Sitting is Making You Fat and Killing You
As a kid, I was an impatient little brat. On any occasion that required waiting, I became Squirmy Wormy until I pushed my dad to make the demand parents so often make of fidgety kids, “Sit still!”
Recent evidence suggests a rejoinder to kids today in response to this command, “What!? Are you trying to kill me?!”
There is compelling evidence that modern workers propensity to sit for prolonged periods every day makes them fat and shortens their lives. Hmmm, you wouldn’t happen to know any professions where sitting limply at a desk for long periods of time is common, would you?
Yeah, me too.
This spurred me to learn more which led me to The Daily Infographic’s great summary of this research. Seriously, click on the image below. I could have stopped there and called it a post. But as always, I don’t know when to stop.
Much has been written about the detrimental health effects of inactivity. According to Marc Hamilton, a biomedical researcher, sitting down shuts off your fat burning.
Physiologists analyzing obesity, heart disease, and diabetes found that the act of sitting shuts down the circulation of a fat-absorbing enzyme called lipase.
The same Hamilton goes into more details in this interesting NY Times article on the potential lethality of prolonged sitting,
This is your body on chairs: Electrical activity in the muscles drops — “the muscles go as silent as those of a dead horse,” Hamilton says — leading to a cascade of harmful metabolic effects. Your calorie-burning rate immediately plunges to about one per minute, a third of what it would be if you got up and walked.
In other words, sitting down is the off button.
This LifeHacker article points out that the the long term health effects of sitting multiple hours a day go way beyond weight gain.
After 10-20 Years of Sitting More Than Six Hours a Day
Sitting for over six hours a day for a decade or two can cut away about seven quality adjusted life years (the kind you want). It increases your risk of dying of heart disease by 64 percent and your overall risk of prostate or breast cancer increases 30 percent.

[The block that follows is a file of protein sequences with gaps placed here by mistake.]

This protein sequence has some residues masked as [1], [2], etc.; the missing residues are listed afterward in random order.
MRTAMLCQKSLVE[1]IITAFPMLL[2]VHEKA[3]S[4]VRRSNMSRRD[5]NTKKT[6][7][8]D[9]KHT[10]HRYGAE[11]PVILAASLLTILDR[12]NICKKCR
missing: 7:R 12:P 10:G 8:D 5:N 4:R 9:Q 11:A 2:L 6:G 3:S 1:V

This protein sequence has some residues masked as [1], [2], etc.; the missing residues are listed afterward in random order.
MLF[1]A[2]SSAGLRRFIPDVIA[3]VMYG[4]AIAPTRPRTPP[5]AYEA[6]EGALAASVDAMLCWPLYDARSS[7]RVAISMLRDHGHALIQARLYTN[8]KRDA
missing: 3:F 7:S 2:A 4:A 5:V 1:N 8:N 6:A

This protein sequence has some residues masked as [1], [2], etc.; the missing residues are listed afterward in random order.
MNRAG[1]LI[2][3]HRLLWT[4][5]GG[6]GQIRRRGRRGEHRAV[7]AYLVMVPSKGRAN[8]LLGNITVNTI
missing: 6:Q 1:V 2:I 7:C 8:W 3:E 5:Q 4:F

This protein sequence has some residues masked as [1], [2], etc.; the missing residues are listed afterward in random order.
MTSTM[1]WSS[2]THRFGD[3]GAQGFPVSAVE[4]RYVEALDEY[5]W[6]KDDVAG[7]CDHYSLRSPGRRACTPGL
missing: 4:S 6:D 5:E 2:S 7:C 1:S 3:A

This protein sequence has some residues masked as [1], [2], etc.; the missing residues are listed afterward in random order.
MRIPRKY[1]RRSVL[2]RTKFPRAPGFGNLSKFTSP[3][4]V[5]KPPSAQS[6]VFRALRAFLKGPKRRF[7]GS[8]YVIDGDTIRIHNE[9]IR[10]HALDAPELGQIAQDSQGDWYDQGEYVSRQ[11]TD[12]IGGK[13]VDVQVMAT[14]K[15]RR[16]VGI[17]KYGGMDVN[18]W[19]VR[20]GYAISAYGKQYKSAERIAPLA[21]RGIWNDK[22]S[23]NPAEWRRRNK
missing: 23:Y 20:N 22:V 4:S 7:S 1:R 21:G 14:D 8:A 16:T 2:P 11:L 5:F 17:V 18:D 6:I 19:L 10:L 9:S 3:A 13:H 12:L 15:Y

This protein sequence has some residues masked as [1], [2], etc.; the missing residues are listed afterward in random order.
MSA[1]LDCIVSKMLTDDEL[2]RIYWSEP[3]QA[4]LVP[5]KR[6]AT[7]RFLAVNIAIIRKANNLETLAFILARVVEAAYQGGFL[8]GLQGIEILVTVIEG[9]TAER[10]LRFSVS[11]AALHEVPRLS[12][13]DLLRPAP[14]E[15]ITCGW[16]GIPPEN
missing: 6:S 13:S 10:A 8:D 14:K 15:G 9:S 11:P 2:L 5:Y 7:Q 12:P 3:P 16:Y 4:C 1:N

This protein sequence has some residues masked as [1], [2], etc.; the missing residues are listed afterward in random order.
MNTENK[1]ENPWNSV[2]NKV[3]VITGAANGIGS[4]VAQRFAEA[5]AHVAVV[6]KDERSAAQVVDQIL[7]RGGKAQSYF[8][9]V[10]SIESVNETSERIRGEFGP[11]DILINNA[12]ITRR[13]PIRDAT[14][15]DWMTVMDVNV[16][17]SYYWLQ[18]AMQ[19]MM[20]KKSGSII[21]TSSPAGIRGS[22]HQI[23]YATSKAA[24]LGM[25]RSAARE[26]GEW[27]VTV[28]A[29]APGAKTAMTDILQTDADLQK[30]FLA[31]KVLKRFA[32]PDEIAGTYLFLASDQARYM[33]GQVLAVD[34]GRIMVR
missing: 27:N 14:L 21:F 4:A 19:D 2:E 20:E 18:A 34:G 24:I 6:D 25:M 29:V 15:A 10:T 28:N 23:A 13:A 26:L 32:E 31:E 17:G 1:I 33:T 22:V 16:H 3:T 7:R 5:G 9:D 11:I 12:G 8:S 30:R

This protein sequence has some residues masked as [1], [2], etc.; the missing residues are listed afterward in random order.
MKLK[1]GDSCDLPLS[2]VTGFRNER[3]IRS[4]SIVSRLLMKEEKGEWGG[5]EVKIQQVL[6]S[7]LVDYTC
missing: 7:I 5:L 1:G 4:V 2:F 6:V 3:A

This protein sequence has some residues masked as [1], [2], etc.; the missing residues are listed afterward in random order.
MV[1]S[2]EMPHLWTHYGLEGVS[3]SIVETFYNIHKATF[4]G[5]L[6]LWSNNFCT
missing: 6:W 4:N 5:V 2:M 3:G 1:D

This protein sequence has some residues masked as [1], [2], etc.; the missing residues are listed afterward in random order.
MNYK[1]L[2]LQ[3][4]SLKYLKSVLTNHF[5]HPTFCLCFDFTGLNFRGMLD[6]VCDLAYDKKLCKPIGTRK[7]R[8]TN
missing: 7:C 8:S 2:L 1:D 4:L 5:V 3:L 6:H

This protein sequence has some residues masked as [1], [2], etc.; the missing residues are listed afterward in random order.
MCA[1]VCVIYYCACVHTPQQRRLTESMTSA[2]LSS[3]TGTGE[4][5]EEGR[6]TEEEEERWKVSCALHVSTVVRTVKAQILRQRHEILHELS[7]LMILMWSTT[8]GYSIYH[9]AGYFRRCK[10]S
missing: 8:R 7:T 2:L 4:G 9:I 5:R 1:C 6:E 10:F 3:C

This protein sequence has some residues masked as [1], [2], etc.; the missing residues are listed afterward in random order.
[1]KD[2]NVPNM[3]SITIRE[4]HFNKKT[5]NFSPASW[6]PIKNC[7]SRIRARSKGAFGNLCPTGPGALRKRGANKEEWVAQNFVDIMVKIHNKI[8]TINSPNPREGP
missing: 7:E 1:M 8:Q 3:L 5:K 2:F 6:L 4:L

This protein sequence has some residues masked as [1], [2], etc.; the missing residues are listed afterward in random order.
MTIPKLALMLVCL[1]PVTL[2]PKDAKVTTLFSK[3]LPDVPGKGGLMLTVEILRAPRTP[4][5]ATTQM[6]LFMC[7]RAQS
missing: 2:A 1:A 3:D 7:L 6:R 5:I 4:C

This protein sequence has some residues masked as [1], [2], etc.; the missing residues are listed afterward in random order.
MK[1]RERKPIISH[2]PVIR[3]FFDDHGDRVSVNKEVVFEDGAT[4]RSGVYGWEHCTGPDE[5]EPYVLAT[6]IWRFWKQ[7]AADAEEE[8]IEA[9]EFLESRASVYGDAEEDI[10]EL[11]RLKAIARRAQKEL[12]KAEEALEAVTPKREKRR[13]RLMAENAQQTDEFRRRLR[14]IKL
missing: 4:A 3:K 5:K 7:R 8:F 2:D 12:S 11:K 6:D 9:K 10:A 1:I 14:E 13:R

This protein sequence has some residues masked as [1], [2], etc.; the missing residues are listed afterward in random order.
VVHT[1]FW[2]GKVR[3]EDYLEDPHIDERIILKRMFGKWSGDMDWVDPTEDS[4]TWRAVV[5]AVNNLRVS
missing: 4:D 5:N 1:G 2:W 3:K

I want all kinds of life years, but the “quality adjusted” variety sounds extra special.
You might think that you’ll be just fine because you exercise the recommended 30 minutes a day, but a study from the British Journal of Sports Medicine notes that’s not the case.
Even if people meet the current recommendation of 30 minutes of physical activity on most days each week, there may be significant adverse metabolic and health effects from prolonged sitting—the activity that dominates most people’s remaining “non-exercise” waking hours.
That’s particularly disheartening. All that other exercise you do might not counteract all the prolonged sitting.
Get up, stand up! Stand up for your code!
With apologies to Bob Marley
So what’s a developer to do? Note that these studies put an emphasis on prolonged. The simple solution is to stop sitting for prolonged periods at a time. Get up at least once an hour and move!
But developers are interesting creatures. We easily get in the zone on a problem and focus so deeply that three hours pass in a blink. Ironically this wasn’t a problem I faced as a Program Manager since I was moving from meeting to meeting nearly every hour.
But in my new job, writing code at home, I knew I needed more than an egg timer to tell me to move every hour. I want to move constantly if I can. For example, the way you do when you stand. So I looked into adjustable desks.